By Jack Lowenstein

(CBS4) — A young Colorado woman is making a difference in Madagascar. Schools there are overcrowded, too far away, and so many students do their school work outdoors in hot temperatures.

(credit: CBS)

So Maggie Grout decided to do something about. After two years of planning and pandemic delays, Grout’s vision called “Thinking Huts” has come to life.

These classrooms in Madagascar are designed with a 3D printer, where students can learn in a comfortable space.

“It’s one of the poorest countries in the world, and there’s a real need for infrastructure there,” Grout explained.

The hut has a hybrid design concept, so the walls are printed, and the doors, windows, and roofs are locally sourced in Madagascar.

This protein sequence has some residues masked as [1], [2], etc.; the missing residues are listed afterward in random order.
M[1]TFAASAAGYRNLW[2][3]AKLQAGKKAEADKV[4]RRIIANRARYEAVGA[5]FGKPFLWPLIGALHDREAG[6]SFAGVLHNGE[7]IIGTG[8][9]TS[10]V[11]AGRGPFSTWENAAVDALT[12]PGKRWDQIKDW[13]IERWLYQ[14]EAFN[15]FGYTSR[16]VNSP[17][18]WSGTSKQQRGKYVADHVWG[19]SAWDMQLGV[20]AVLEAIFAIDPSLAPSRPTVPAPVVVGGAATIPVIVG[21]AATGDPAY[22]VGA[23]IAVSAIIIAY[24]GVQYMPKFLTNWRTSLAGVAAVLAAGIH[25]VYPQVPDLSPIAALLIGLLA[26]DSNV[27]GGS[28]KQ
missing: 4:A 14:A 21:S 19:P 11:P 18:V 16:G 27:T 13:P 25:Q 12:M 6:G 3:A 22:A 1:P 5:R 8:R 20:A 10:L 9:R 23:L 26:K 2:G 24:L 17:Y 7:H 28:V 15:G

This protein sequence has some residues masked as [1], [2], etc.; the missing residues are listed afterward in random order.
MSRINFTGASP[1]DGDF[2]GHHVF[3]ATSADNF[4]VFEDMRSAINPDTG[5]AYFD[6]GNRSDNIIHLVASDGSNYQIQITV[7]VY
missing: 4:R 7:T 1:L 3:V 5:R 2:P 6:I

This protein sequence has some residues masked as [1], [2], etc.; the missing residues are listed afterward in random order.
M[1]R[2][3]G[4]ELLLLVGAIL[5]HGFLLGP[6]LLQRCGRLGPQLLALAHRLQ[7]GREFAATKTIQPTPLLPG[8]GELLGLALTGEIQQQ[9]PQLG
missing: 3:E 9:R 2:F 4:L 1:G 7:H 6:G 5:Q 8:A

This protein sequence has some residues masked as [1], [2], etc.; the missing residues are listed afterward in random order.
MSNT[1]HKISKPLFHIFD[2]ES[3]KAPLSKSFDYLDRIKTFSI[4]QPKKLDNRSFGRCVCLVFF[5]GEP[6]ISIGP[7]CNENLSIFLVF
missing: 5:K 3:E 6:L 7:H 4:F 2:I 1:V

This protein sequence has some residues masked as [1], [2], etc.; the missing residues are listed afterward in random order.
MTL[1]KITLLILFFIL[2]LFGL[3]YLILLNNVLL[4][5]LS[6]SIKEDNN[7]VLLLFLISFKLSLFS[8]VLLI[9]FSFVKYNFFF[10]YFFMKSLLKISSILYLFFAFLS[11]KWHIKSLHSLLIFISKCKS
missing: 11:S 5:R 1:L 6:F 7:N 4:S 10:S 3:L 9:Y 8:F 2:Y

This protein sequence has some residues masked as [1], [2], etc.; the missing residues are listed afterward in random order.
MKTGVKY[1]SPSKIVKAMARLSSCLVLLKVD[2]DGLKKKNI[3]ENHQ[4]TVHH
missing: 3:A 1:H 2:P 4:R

“So it looks sort of like a square from an aerial view, and then, one of the sides of it will go from the ground up, and then extrude a cement mixture to construct the walls, and it sort of looks like icing a cake,” Go

(credit: via CBS)

The completed hut is about 700 square feet and can fit 30 students at a time.

“They’re going to use it as a startup innovation center to encourage entrepreneurship,” Grout said. “But the larger vision is for these huts to connect in a honeycomb-type of design and serve primary and secondary age students in more rural areas.”

Grout says the students were thrilled to see the finished product, and hopeful for the future of their community.

She told CBS4 she already has people reaching out from other countries, and she would love to expand eventually if funding is available, possibly using the huts for housing and office spaces as well.

Jack Lowenstein